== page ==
Ileoscopy

As an IBD person I go in for check ups with my gastroenterologist every 6 months. Part of that includes a periodic inside peek at my digestive tract to make sure everything is going well. Originally Gastro and I were hoping for a capsule endoscopy (pillcam) which I have used in the past with success. When insurance denied the request we turned to ileoscopy to meet our goals.

Ileoscopy is a procedure where a thin tube called an endoscope enters through the stoma to view the bowel. Smaller than the diameter of most adult fingers, the endoscope is equipped with light, a camera, video camera, the ability to add air and water and tools to take a sample, if needed.

Thanks to the fact that I’m an ileostomate, scope prep was pretty easy and is the same I would have done for the pillcam. No food the day before, just clear liquid until midnight and nothing until after the scope.

Procedure day I got there early. If someone cancels, sliding into the open place is a perk I don’t want to miss out on.

Sedation – Now this is where my experience may differ from others. I prefer to be scoped unsedated. I like being able to participate in the scoping experience by shifting or moving if needed to get the best view possible. I like the ability to ask questions and get answers in real time from the number one expert in the room. Because I am involved and aware I understand the thought process of samples taken as my gastro is really good at explaining as we go, and we both look forward to follow up from the lab. For me, unsedated is worth any discomfort experienced.
*I have had sedated scopes. I simply prefer not to if at all possible.*

Because I’ve been having scopes and cams for ages now, I figured I’d go over a few pros and cons that might be helpful to know so you can plan for a successful time.

Pro Pillcam It’s really stinking cool. Requires no sedation. Depending on the type used it takes two to four images per second as it travels. All that information is streamed to your gastro office where they can review the pictures and get a result back to you as soon as the following day. (Depending on availability in your gastro office) The least invasive way to have a look at your insides.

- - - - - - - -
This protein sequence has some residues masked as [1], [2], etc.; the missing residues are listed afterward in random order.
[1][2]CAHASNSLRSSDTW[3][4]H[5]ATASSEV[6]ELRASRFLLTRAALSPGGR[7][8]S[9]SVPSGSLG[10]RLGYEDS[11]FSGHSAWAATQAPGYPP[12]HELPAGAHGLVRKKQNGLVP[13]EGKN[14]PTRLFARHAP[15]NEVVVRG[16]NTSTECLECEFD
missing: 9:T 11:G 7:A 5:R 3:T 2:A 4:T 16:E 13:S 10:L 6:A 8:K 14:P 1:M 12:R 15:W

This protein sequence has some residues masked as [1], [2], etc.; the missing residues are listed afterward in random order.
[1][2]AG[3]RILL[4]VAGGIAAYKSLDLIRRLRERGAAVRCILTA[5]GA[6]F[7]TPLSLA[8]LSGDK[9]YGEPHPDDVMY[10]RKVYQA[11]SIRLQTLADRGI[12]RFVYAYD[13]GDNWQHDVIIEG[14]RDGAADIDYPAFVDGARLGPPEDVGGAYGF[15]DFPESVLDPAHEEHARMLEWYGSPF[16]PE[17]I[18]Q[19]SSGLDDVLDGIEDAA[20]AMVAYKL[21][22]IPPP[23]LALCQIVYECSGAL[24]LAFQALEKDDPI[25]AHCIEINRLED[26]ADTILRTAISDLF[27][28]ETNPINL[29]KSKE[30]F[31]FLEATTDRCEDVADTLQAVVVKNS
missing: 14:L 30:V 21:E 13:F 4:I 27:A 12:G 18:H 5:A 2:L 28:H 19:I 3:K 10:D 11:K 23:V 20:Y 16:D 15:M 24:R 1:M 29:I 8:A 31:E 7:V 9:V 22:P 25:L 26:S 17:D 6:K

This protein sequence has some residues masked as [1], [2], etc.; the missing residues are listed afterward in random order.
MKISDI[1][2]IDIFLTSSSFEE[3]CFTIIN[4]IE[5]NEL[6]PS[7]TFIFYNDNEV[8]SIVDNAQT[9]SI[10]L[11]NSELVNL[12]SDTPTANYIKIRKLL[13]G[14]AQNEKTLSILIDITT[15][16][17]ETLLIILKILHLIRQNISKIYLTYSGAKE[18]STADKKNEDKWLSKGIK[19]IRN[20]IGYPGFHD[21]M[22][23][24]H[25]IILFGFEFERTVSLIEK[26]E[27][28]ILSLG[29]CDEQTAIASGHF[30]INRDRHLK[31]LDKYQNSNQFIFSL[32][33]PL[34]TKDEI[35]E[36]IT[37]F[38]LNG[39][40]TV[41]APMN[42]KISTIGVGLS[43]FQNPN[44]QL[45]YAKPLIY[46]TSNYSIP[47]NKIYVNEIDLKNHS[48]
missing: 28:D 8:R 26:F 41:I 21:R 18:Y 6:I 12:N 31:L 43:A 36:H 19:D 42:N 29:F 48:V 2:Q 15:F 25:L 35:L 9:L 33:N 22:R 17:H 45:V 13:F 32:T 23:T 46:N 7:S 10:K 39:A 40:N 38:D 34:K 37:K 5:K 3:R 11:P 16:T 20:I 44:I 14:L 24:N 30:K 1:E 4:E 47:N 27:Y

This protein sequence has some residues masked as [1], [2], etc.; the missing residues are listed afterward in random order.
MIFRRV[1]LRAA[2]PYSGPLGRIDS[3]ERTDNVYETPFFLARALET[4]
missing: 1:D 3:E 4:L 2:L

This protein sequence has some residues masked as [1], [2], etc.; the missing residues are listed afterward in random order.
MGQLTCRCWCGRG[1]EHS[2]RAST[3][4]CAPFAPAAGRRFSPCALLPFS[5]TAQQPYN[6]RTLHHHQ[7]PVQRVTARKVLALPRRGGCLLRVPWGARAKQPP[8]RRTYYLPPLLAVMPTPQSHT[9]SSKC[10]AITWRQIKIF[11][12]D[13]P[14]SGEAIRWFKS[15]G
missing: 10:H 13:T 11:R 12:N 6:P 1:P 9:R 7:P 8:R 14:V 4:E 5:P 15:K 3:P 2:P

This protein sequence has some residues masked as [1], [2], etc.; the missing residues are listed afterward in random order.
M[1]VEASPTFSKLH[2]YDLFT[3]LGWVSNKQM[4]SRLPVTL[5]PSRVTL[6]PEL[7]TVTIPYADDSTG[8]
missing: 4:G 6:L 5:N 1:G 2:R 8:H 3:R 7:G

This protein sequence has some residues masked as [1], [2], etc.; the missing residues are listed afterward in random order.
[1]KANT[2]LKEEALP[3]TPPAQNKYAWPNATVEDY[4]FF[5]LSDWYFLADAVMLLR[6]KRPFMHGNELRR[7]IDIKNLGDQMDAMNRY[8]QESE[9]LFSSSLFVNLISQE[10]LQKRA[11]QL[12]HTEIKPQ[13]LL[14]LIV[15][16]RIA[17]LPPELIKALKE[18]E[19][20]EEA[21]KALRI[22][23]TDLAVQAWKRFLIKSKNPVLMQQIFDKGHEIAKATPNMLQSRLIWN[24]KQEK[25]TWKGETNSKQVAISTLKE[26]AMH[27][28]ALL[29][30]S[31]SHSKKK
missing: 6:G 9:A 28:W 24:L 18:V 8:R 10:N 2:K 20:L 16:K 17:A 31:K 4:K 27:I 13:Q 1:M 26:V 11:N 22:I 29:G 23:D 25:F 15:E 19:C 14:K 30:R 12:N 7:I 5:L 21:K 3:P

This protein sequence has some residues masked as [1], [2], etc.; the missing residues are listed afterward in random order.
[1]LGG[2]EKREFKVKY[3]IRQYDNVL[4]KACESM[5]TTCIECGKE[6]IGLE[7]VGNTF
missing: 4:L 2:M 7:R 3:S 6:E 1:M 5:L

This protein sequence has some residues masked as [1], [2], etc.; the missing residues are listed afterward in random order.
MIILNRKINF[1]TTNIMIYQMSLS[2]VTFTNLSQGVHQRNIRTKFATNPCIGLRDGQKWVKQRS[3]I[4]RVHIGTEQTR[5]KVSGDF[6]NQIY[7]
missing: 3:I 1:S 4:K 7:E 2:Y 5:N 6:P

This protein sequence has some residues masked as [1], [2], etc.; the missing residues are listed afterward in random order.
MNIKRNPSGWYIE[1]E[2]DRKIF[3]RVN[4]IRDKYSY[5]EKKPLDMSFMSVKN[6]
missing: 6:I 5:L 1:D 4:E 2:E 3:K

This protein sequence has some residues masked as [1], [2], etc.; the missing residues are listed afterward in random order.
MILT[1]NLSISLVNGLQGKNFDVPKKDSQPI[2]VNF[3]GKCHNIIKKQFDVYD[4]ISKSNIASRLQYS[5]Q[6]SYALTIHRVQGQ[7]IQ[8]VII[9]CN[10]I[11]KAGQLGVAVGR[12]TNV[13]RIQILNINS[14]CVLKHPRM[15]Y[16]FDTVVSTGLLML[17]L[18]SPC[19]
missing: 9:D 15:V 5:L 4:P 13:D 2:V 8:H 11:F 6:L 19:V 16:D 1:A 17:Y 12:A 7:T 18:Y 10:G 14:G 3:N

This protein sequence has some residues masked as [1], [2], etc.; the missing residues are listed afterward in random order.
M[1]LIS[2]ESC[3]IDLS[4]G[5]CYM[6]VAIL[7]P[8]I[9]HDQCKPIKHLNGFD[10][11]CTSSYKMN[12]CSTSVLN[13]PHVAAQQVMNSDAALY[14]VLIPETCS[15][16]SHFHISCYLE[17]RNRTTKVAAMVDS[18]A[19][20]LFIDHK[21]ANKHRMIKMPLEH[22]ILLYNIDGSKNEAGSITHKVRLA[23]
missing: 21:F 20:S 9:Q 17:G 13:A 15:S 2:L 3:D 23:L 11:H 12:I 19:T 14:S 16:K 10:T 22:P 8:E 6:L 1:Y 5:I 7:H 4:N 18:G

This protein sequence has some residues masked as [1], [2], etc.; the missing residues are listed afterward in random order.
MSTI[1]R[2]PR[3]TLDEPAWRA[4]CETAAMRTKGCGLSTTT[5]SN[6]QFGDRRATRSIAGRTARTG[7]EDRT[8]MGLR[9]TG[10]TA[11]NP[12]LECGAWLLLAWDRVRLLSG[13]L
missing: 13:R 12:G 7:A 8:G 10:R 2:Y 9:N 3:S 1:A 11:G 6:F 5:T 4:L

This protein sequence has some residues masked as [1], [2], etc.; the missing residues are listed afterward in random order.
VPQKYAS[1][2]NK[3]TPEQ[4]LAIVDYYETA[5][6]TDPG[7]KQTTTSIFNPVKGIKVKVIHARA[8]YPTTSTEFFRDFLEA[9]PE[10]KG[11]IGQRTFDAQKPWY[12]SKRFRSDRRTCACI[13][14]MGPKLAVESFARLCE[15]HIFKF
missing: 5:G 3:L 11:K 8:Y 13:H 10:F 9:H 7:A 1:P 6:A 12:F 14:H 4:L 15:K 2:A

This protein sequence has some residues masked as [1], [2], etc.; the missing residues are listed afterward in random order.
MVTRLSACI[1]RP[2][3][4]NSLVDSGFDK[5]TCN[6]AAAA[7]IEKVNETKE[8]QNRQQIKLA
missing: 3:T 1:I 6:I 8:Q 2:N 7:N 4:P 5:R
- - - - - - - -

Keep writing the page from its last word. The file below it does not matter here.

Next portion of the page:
Con Pillcam Go in early to swallow pill cam. You then leave to walk around with a device strapped to your stomach looking a little too much like a suspicious character for decent people. (The nurse will gently remind you to stay away from libraries and courthouses to avoid ending up on the evening news.) Follow eating and drinking directions throughout the day as you wait on motility to work its magic. Once the pillcam is out you then drive all the way back to the clinic to turn the crime scene esque equipment back in. It’s an all day waiting game. If you’re driving a distance to get to your GI, this can be a huge detractor. (One of the reasons why I really dislike it.) It exhausts an entire day. Things I do to help myself out: Walk around. Exhaustively. Get those bowels moving to pass the pill camera along as rapidly as possible. In my experience, pillcam day is not for taking in a movie, it’s a day for speed walking.

*You’ll want to discuss with your doc any possibility of narrowing or obstruction that could make passing the pill difficult.*

Pro Scope If you recover quickly from sedation, you could leave with an understanding of how things went. If you are a non sedation person, you have on the spot knowledge and can drive yourself to the next task of your day without delay. In and out then on your way. In addition, a scope allows you to take samples and manipulate tissue at the time of viewing. A bonus if you’re like me and don’t want to make a separate appointment for scoping on another day for results you want right away. I’m eager like that.

Con Scope
If you prefer sedation:
You will need to arrange for a driver to wait for you and take you home.
Depending on how quickly you recover, you may need someone to stay with you for a bit after going home.
Wait for discussion on findings with GI until follow up appointment or phone call meeting.
Gas. Air is used to make it easier to see. Once you’re done that gas makes its way out. This can be uncomfortable for some.

If you prefer non sedation:
Squeamishness about your body functions, bowels and the process it takes to look at them is not helpful for success. You must be okay with the idea and participate in the process of someone sticking a tube in your bum or stoma and looking around.
Gas. See above.

Commonalities
Bowel prep required. Ileostomates generally have a bit easier time than those with more parts. Follow the prep your doc prescribes, no food and lots of fluids until it’s time for nothing orally and you’re hopefully clear and ready to go. No cheating. Your doc can see if there’s residue and you’ll have to re test.

At the end of the day the scope went well. When you think about it, it really wasn’t a big deal at all. I am grateful to have a doctor on my team that shares the mindset of prevention first. Because Crohn’s Disease is a shifty little devil, you can have active inflammation even when you’re otherwise feeling fine. We approach Crohn’s Disease with the mindset of stamping out a campfire versus trying to save a forest engulfed in flames; prevention over recovery. A very important distinction that uses tools like regular check ups, pill cams, scopes and lab work to endeavor to keep the IBD flame extinguished and me feeling as healthy as possible.

I made a little video to give you an idea of how it went. Watch it if you like.

 

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